‘Then can you show me where to change and then fetch the camera while I prepare?’ she asked. ‘I want to go in.’
‘You mean, perform an autopsy? Here?’
‘I know it’s not perfect,’ she told him. ‘I’d far rather take him back to Cairns and do it where I have specialist equipment. But I do know how to do an autopsy without destroying evidence, and if you’re willing to stay present all the time and document as I go then I’ll do it now.’
‘Because why he died will be tied up with the missing people,’ she told him. ‘It has to be. If there’s injured people missing we may well be running out of time, Alistair. I assume that’s why you called me in instead of sending the body out? I agree. It’s important. So let’s move.’
He gazed at her and she gazed back, unflinching. She was right and he knew it.
There was nothing for it.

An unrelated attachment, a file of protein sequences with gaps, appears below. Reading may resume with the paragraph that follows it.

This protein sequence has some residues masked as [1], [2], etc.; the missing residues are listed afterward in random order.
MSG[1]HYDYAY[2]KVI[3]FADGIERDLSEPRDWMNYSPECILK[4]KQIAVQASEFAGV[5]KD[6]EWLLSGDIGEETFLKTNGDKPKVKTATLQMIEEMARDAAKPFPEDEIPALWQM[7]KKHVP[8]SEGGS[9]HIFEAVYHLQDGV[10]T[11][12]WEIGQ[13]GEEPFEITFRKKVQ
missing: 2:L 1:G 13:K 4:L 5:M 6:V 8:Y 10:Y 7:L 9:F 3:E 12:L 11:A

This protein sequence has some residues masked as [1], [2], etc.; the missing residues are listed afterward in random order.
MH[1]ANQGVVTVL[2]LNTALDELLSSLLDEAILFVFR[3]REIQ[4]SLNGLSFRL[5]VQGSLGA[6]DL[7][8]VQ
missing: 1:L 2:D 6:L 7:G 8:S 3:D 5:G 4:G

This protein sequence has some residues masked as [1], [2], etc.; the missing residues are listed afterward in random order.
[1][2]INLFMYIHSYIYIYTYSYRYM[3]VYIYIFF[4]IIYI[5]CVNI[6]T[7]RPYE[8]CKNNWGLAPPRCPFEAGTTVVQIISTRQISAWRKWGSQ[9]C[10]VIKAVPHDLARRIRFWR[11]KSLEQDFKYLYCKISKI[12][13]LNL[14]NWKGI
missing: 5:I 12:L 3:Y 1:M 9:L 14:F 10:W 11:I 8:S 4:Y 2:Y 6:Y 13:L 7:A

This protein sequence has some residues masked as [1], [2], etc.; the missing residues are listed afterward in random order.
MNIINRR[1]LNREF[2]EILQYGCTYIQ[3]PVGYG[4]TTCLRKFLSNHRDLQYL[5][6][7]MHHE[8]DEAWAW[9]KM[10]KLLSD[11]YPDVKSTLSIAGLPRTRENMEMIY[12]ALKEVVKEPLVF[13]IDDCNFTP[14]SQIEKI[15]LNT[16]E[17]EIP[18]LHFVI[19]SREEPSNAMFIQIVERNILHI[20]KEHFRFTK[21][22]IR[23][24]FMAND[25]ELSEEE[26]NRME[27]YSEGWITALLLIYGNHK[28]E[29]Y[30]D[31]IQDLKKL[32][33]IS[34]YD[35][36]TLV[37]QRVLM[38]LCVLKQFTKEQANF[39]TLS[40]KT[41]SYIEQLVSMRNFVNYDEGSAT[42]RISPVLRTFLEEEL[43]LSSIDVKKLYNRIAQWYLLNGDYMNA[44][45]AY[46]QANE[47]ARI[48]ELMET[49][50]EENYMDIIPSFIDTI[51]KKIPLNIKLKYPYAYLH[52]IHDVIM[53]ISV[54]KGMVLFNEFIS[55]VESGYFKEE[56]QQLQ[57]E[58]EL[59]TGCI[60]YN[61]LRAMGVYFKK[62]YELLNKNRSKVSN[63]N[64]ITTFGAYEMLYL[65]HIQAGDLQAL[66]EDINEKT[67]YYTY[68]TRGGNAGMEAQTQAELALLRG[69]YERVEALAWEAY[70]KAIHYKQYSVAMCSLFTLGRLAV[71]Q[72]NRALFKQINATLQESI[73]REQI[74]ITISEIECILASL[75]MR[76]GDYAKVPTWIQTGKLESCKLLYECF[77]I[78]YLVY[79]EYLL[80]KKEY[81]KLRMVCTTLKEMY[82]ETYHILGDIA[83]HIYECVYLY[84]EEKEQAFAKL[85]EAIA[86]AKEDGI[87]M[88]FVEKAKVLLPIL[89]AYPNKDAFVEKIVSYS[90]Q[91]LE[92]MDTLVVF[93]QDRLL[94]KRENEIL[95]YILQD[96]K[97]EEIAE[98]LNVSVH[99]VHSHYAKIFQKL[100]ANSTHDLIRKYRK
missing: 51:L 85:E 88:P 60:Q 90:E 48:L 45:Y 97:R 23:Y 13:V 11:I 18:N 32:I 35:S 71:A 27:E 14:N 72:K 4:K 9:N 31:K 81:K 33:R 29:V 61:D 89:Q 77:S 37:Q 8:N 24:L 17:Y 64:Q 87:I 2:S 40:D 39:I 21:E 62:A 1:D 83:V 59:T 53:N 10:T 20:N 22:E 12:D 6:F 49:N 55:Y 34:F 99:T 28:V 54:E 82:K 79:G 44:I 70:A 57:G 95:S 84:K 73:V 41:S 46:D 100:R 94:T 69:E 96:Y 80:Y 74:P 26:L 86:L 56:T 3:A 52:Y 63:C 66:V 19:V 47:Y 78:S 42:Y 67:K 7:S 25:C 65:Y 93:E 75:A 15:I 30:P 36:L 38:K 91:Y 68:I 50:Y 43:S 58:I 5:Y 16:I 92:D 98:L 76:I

It had been years since Alistair had performed an autopsy. If there was a coroner’s inquest required, Dolphin Cove’s deceased were generally moved to Cairns for examination, which suited Alistair fine. He didn’t miss the experience one bit. This community was tight knit, the line between patient and friend in this remote place always blurred, and to do an autopsy on a friend was unthinkable.
But back in basic training he’d learned to do them. He knew the rules, which were even more important if there was a hint of foul play. Still, he was more than happy to let Sarah take centre stage. She knew her stuff and, dressed for work, looked every bit the efficient pathologist. Enveloped in white overalls and white rubber boots, with her flaming hair tucked tightly under a surgical cap and her face masked for good measure, she almost wasn’t Sarah.